Although Davy describes how, while filming the second season "all the feeling was gone", he doesn't discuss the music side of the business in any great detail; while Micky's charmingly name-dropping book paints the picture of many meetings with the rock stars of the day, from Hendrix to the Beatles, Davy saves the most of his literary praise for Harry Secombe. Although Davy and Micky were the experienced actors of the group, it's surprising that he appeared, at least in print, to have no large interest in music, not even discussing his own compositions.

Songs: "Words", "Goin' Down" (sung live over the instrumental track)

11 Monkees Mind
Their Manor

A decent story with a nice pace, as Davy stands to inherit an English manor off an old eccentric, with a lot of the episode set at a medieval fair. Trivia abounds: the prop manager was given a small role, and, when called upon it, sings a tune... it was directed by Peter H. Thorkelson (the real name of Peter Tork)... and the writer not only crafted five other episodes (including the subversive The Monkees Watch Their Feet) but wrote every single episode of Sport Billy.
      Nesmith clearly doesn't care throughout, talking off camera, sticking his tongue out in long shots and sarcastically promising viewers more "riotous fun" next time. It adds an extra layer, with Tork noting on the commentary track "Mike's a contrary son of a bitch. [...] Couldn't get him to participate, he was so annoyed that I was directing." Tork also contradicts Nesmith's suggestion that improvisation was done as it rolled, stating that such things were done during rehearsals and that "we almost never improvised on camera."

Songs: "Iranian Tango", "Greensleeves", "Star Collector"

10 The Monkees In Paris

Genuinely filmed in the French capital, The Monkees In Paris has no existing film masters and so went for years existing only in a bleached, almost monochrome form. Thankfully the 2016 BluRay release from Rhino has restored the episode to a high quality, presenting the episode how it should have looked at the time. With the vastly improved colour and picture quality, appreciation of the episode may increase among its fans... indeed, when this article was originally written, this was the lowest-rated episode on the Internet Movie Database. Perhaps not coincidentally, since the BluRay release it's now risen to joint-last place along with Monkees Race Again, at least sparing the episode some indignity.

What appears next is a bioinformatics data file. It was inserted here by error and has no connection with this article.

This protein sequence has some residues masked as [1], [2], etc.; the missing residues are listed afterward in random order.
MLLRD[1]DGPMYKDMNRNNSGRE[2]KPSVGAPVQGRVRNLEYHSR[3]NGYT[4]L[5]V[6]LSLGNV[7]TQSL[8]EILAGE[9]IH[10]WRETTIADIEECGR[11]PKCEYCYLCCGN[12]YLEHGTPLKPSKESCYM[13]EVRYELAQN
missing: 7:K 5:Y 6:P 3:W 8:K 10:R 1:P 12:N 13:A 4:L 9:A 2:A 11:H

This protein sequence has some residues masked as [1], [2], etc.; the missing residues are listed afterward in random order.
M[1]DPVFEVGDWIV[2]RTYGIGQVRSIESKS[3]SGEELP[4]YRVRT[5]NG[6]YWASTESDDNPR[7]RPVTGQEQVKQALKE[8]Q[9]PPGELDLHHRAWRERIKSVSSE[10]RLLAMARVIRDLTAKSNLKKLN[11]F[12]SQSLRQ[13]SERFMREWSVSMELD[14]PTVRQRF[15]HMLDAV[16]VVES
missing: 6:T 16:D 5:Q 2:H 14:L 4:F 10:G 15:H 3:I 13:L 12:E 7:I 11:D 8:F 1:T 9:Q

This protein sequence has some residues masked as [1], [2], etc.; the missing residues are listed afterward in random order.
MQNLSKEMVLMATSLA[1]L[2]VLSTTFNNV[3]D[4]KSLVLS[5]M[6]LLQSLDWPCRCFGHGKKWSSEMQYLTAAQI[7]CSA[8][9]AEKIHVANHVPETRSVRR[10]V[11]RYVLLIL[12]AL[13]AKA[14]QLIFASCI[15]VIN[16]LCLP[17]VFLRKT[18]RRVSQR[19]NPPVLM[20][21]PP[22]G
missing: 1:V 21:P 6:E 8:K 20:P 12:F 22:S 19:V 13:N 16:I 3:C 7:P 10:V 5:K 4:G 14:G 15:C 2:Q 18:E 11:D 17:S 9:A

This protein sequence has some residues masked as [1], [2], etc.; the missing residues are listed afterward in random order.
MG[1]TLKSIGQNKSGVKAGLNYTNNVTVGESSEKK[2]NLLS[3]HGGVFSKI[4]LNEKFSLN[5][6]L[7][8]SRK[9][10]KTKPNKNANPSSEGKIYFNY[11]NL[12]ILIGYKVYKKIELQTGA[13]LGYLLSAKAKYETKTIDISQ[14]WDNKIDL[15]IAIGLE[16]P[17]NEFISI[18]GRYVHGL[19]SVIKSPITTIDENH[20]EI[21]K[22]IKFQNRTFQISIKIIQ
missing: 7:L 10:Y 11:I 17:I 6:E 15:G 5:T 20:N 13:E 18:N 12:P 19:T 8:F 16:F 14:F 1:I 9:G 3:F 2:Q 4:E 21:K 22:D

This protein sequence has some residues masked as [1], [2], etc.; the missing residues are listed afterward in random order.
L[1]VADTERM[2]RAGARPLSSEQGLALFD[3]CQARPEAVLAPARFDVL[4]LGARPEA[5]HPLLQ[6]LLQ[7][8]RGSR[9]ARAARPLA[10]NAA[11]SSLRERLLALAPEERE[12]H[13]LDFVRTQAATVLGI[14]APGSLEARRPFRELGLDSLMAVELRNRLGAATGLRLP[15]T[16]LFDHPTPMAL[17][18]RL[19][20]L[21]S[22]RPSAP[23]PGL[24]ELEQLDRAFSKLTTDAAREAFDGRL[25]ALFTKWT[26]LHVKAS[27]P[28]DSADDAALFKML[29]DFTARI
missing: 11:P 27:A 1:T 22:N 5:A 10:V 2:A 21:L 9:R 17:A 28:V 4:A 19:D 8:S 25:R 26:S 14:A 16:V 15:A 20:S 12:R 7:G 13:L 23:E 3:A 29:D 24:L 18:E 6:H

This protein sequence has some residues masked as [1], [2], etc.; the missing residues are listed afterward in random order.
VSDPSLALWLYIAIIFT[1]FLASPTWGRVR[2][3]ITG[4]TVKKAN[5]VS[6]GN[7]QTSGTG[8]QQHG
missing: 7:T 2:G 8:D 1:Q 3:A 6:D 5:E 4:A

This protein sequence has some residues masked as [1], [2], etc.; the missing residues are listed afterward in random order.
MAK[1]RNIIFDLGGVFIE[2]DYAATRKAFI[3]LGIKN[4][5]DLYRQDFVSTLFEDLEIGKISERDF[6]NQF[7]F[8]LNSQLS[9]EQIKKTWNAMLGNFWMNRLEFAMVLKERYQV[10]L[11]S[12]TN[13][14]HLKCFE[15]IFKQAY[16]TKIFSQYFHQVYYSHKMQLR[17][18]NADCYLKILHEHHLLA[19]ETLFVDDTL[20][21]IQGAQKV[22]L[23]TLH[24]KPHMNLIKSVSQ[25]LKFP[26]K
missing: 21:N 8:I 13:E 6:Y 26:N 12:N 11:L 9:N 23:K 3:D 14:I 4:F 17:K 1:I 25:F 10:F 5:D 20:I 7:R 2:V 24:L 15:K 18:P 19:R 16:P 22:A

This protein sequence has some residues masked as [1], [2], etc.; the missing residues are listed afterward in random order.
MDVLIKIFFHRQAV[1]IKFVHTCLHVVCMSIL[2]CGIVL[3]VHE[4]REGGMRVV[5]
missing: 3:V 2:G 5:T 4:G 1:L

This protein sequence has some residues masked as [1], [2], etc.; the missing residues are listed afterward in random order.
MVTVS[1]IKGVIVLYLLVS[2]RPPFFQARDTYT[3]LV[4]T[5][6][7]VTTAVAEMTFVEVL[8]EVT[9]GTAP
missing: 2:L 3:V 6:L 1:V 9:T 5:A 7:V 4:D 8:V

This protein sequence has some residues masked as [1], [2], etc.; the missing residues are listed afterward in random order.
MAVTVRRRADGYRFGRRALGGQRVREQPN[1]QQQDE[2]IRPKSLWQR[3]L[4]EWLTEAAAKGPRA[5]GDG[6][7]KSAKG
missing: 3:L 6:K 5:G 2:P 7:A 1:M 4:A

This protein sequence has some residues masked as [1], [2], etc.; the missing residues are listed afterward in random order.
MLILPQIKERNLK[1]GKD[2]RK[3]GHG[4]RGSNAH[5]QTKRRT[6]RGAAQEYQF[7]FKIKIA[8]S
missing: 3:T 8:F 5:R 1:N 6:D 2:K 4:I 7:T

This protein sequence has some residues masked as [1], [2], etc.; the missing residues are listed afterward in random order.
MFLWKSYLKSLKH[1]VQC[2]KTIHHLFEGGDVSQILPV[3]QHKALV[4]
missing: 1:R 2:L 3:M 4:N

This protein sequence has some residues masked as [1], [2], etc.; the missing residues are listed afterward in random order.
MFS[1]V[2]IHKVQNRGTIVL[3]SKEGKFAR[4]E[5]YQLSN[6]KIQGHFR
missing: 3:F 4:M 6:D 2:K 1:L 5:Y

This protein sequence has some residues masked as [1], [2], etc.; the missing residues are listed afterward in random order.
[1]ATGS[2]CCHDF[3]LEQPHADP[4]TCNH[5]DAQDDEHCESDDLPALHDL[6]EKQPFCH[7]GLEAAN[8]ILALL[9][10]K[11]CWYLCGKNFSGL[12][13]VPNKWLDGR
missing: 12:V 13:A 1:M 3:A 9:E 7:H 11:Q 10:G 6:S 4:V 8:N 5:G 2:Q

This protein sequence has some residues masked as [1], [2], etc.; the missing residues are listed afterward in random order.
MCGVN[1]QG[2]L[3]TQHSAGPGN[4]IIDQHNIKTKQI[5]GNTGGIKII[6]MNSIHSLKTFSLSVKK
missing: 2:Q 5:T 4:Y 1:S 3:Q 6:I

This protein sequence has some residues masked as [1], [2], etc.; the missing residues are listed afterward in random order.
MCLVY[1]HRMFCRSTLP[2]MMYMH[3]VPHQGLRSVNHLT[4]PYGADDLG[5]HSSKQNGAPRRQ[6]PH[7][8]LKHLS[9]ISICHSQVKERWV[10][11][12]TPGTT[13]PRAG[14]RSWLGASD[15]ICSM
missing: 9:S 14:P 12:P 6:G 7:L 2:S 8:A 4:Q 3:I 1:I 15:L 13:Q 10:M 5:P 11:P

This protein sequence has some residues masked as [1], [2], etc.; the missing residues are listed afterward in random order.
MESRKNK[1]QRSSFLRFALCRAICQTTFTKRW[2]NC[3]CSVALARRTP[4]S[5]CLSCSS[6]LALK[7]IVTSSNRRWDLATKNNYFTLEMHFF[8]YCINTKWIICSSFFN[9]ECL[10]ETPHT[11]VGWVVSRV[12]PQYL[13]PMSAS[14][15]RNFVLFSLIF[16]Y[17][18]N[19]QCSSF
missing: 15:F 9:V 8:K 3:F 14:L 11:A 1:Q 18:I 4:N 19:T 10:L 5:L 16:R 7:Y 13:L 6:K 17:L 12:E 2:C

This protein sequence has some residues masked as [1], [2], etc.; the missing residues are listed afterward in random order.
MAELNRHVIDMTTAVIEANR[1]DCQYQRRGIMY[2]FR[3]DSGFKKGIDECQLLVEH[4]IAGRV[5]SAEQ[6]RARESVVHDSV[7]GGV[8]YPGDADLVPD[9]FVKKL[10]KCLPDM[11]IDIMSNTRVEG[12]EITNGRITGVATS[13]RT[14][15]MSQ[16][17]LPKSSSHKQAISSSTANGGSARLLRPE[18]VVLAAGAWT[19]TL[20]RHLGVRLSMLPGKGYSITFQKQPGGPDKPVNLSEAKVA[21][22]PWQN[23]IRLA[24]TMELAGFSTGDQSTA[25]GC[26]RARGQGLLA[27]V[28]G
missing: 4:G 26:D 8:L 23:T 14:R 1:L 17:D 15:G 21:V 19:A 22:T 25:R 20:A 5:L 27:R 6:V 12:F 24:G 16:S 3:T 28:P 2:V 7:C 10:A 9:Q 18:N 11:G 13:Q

The Monkees In Paris begins with deconstruction, as they lament the repetitious nature of the programme, Mike claiming "You've seen one Monkee episode, you've seen ALL the Monkee episodes." Playing the director left without a cast is James Frawley, and there's a nice running gag where he's more concerned about getting a close up on a prop than he is his missing stars. Although he didn't actually direct this one (that fell to writer Bob Rafelson), he was the most prolific director on the series, helming 28 of the 58 episodes.
     Despite such positives, it is indulgent, and, as it's largely dialogue free (there's a 13 minute sequence that's just silent, save for songs, with no break in between), it's a sure way to annoy a mainstream audience who were expecting a more traditional sitcom format, rather than a show wittily homaging the French by going full new wave. Although rated highly here, it has to be said that it doesn't offer a real feasible alternative to the standard show, but is certainly a rewarding curiosity.

Songs: "Love is Only Sleeping" (album mix), "Don't Call on Me", "Star Collector", "Goin' Down"

9 The Monkees'
Christmas Show

Aired on Christmas Day 1967, the festive competition saw it get by far the lowest viewing figures for the series, the 7.11 million who tuned in over a million less than the next lowest rating. (Should you care, the highest rated episodes of the season were Hitting The High Seas/Some Like It Lukewarm with 11.14 million tuning in. The highest rated episode of all was season one's Monkees At The Circus, with 12.08 million viewers).
     As a Christmas special, this doesn't do anything particularly unusual, with the boys assigned the task of bringing the Christmas spirit to a young boy (Butch Patrick, aka Eddie from The Munsters), though it's notable that the only message is "peace and love", with no religious element present. Perhaps even more notable is the cheekiness of Davy this episode, trying to get laughs out of the line "gay abandon", attempting to make Pete and Mike laugh at Micky's earnestness while singing "Riu Chiu", and introducing one crew member to viewers with the line "'e's a poof!"

Songs: "Deck The Halls", "Riu Chiu"

8 The Monkees
On The Wheel

Perhaps more of an interesting episode than a great one, The Monkees On The Wheel sees a significant change in the comedy used in the series. While the story about crooks and casinos still utilises elements like Micky's somewhat painful Cagney impression, there's a more self-aware/deconstructive humour at play.
     With greater use of jump cuts and flash cuts, the episode ends with Mike explaining how the episode was supposed to end with a "laugh riot", demonstrating the planned conclusion and sarcastically urging "isn't that funny, kids?" To finish things off, we get a rendition of "Cuddly Toy" (a song reputedly about a promiscuous girl) and then a blooper reel where Mike is unable to get through a scene without laughing.

Songs: "The Door Into Summer", "Cuddly Toy"